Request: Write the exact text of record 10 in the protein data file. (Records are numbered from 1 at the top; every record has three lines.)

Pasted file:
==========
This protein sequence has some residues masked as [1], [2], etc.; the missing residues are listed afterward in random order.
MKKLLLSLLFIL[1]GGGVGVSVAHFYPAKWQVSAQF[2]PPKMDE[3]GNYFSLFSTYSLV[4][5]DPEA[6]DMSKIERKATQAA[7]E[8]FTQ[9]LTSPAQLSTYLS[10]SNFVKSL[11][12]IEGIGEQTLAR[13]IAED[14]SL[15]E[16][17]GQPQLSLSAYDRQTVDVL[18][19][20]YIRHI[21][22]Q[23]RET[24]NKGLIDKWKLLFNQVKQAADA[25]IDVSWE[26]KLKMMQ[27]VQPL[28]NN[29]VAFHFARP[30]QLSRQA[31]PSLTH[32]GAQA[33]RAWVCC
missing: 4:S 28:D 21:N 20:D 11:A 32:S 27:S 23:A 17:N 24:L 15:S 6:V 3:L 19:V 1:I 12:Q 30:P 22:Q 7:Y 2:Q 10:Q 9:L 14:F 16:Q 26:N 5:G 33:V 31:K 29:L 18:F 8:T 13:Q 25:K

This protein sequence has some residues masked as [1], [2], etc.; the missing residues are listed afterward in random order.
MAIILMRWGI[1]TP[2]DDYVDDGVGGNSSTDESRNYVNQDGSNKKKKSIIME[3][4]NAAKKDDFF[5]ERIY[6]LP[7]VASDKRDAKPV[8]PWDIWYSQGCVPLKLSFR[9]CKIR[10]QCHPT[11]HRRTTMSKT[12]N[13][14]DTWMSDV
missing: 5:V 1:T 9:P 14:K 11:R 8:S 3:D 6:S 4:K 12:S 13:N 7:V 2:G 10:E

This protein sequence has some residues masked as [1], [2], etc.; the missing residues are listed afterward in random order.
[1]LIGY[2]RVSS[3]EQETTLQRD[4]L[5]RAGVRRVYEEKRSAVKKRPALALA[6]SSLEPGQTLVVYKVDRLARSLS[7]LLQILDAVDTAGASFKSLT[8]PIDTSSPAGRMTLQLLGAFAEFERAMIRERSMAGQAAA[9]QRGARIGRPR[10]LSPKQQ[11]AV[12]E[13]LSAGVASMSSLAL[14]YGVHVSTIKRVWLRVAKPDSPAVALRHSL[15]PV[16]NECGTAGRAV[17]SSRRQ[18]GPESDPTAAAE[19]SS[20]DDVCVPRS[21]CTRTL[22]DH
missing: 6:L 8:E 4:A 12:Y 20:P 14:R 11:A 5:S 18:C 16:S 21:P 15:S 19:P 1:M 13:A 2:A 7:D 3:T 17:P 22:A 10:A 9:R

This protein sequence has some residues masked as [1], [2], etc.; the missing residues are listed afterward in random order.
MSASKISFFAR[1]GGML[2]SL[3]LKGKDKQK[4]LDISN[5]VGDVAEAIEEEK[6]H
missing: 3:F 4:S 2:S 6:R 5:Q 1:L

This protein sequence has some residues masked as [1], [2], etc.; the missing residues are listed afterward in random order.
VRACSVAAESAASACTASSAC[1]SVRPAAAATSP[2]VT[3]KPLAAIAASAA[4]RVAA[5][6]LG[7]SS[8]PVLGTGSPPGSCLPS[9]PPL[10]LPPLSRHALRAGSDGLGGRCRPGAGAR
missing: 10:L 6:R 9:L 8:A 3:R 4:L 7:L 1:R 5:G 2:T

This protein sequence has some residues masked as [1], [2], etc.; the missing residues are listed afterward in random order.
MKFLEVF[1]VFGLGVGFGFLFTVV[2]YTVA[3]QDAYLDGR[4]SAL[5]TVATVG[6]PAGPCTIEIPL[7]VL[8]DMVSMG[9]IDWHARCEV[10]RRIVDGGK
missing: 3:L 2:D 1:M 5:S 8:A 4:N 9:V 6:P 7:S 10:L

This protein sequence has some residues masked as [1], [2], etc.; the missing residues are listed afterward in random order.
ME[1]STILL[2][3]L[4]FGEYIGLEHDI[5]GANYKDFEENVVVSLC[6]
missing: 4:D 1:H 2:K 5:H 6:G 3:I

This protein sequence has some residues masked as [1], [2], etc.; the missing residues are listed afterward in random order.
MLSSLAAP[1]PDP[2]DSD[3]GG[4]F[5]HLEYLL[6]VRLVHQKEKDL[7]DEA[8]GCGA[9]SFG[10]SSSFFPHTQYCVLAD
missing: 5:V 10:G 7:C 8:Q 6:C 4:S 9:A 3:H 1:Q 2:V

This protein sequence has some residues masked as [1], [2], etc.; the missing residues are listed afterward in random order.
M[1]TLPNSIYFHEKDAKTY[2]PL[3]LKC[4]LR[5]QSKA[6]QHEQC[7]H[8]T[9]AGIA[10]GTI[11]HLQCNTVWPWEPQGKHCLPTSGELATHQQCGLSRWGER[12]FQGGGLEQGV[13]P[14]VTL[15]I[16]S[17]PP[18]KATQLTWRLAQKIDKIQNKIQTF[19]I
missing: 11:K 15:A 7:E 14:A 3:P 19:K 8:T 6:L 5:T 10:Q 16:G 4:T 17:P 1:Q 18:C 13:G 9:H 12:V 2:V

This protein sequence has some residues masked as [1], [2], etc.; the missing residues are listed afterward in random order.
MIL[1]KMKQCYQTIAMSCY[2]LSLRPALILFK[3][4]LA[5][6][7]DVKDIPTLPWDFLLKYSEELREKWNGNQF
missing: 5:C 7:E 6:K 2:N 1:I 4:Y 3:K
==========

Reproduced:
This protein sequence has some residues masked as [1], [2], etc.; the missing residues are listed afterward in random order.
MIL[1]KMKQCYQTIAMSCY[2]LSLRPALILFK[3][4]LA[5][6][7]DVKDIPTLPWDFLLKYSEELREKWNGNQF
missing: 5:C 7:E 6:K 2:N 1:I 4:Y 3:K